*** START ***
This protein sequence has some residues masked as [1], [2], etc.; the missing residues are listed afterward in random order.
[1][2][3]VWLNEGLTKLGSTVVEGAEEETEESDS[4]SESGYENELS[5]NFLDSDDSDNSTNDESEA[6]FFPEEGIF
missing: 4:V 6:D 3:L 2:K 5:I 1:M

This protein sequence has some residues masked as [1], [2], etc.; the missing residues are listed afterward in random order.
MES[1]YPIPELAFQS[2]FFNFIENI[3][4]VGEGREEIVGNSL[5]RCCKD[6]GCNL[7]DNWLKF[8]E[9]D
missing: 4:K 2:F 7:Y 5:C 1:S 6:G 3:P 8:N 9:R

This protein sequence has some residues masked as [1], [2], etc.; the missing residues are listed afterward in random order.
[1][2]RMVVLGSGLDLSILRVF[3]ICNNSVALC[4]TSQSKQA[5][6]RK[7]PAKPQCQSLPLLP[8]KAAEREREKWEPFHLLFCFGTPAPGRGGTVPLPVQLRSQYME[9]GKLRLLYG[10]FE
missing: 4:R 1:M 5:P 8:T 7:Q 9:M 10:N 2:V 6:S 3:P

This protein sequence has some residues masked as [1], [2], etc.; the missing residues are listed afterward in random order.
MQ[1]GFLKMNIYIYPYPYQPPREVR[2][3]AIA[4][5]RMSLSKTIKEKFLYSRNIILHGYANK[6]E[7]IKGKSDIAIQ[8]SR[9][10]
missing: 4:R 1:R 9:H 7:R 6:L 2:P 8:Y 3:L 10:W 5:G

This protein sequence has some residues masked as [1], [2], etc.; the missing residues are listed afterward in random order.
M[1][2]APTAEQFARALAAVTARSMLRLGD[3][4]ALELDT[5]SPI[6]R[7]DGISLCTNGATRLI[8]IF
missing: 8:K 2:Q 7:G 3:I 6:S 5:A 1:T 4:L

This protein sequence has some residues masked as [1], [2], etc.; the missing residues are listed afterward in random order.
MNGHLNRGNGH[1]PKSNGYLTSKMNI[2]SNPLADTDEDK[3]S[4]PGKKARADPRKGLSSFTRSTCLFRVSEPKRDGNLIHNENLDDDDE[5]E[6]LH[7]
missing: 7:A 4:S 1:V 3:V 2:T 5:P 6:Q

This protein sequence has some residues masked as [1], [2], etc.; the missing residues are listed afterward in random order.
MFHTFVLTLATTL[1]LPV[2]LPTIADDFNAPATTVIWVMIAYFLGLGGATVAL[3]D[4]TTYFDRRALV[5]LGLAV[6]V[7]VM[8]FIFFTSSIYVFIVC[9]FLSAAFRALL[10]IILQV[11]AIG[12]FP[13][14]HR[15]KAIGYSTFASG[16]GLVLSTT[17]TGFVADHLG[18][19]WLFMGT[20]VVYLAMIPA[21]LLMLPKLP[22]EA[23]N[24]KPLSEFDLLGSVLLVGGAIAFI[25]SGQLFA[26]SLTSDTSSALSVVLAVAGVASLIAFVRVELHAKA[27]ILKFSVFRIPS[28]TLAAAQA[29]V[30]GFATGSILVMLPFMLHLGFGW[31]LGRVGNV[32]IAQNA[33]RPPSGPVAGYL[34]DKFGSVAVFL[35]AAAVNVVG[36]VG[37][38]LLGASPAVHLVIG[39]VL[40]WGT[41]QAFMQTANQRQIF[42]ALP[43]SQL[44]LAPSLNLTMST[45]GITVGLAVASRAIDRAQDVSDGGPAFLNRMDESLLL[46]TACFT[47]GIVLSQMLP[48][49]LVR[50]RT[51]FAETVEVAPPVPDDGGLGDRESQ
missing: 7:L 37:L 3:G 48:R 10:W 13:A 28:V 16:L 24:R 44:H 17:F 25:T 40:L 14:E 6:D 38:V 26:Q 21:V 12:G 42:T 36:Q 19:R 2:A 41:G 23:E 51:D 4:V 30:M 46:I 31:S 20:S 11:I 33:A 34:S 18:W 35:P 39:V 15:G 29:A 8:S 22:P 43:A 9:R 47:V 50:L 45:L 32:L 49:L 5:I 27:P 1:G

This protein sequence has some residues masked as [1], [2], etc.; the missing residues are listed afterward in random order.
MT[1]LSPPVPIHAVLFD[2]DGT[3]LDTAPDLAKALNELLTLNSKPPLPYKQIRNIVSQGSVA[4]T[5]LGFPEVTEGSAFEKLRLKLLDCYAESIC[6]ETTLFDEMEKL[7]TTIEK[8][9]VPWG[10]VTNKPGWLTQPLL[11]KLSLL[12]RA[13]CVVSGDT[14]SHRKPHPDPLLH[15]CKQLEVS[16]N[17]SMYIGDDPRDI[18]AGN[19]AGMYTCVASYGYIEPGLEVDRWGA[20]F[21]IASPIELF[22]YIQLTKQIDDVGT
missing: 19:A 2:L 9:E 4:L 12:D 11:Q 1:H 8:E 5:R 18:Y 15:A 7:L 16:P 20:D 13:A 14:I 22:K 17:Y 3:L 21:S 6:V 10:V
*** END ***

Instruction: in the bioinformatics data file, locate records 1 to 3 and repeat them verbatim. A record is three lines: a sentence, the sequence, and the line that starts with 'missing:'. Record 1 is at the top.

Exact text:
This protein sequence has some residues masked as [1], [2], etc.; the missing residues are listed afterward in random order.
[1][2][3]VWLNEGLTKLGSTVVEGAEEETEESDS[4]SESGYENELS[5]NFLDSDDSDNSTNDESEA[6]FFPEEGIF
missing: 4:V 6:D 3:L 2:K 5:I 1:M

This protein sequence has some residues masked as [1], [2], etc.; the missing residues are listed afterward in random order.
MES[1]YPIPELAFQS[2]FFNFIENI[3][4]VGEGREEIVGNSL[5]RCCKD[6]GCNL[7]DNWLKF[8]E[9]D
missing: 4:K 2:F 7:Y 5:C 1:S 6:G 3:P 8:N 9:R

This protein sequence has some residues masked as [1], [2], etc.; the missing residues are listed afterward in random order.
[1][2]RMVVLGSGLDLSILRVF[3]ICNNSVALC[4]TSQSKQA[5][6]RK[7]PAKPQCQSLPLLP[8]KAAEREREKWEPFHLLFCFGTPAPGRGGTVPLPVQLRSQYME[9]GKLRLLYG[10]FE
missing: 4:R 1:M 5:P 8:T 7:Q 9:M 10:N 2:V 6:S 3:P